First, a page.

Once war-makers, now peace-keepersAs many as 28 former Maoist fighters who during the decade-long insurgency made war on the state now are set to work as peacekeepers in Democratic Republic of the Congo (DRC).
As many as 28 former Maoist fighters who during the decade-long insurgency made war on the state now are set to work as peacekeepers in Democratic Republic of the Congo (DRC).
The 28 former fighters, who were part of the 850-strong battalion of the Nepal Army that left for DRC last week, were among the 1,420 Maoist combatants who were integrated into the Nepal Army on July 5, 2013. The deployment of these 28 personnel to DRC marks the beginning of participation of ex-combatants in UN peacekeeping missions.
This year alone, three more battalions—two in South Sudan and one in Lebanon—will be deployed. Each battalion will have around 25 former Maoist combatants.
“They proved that they can be part of the UN peacekeeping force,” said Nepal Army Spokesperson Brigadier General Tara Bahadur Karki. “As an integral part of the Army, they will have representation in every peacekeeping mission now onward.”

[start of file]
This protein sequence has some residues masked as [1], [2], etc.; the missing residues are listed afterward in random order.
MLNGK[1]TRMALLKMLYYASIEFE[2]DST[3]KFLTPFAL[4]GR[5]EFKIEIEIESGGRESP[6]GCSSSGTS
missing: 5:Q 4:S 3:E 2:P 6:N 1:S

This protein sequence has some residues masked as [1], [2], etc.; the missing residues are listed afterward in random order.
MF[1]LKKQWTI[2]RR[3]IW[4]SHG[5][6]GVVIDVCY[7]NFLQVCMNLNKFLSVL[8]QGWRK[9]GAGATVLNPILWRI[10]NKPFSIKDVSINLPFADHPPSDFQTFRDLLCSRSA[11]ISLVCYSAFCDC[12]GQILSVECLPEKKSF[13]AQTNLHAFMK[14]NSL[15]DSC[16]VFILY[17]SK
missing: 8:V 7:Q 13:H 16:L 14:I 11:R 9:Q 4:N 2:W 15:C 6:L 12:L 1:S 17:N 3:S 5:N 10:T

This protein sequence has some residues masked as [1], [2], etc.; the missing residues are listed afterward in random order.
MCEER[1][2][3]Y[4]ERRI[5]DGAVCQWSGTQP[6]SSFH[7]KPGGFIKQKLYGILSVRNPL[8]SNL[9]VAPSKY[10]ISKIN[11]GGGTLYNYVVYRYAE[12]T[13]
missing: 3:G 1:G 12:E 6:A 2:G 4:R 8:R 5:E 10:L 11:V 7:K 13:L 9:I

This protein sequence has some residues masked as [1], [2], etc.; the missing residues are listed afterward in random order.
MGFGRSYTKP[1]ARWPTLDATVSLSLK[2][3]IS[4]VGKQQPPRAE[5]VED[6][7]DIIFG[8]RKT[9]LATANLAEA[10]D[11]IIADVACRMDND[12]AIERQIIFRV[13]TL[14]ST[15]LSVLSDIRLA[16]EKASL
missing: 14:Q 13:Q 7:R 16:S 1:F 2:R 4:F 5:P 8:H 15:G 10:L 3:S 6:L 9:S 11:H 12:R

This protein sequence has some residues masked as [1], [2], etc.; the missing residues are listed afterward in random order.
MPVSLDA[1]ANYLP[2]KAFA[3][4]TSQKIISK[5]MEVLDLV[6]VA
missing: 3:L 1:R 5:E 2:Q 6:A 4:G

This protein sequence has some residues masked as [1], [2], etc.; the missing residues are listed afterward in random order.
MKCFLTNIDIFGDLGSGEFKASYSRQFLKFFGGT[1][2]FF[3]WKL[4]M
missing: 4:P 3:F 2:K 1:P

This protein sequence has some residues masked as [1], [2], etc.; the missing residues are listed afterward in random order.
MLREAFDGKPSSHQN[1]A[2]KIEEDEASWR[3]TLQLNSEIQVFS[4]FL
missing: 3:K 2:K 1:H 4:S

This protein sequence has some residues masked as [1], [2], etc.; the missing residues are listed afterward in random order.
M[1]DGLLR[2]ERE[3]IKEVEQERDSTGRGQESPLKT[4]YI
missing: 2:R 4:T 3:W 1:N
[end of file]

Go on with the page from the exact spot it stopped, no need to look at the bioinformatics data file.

Nepal is a major troop contributor to the UN
peacekeeping missions since 1958, and 110,771 Nepal Army personnel from
different ranks have served in various peace missions till date.
Nepal has the sixth largest share in the UN peacekeeping mission after Bangladesh, Ethiopia, India, Pakistan and Rwanda.
At present 4,365 personnel, including 96 female soldiers, are serving in various countries.
The decade-long insurgency ended in 2006 following a peace agreement, and as per an agreement reached between the government and the former rebels, the combatants were to be integrated into the national defence force.
The United Nations Missions in Nepal had verified 19,000 individuals as former Maoist fighters. It, however, took seven long years to integrate the former Maoist combatants into the Nepal Army.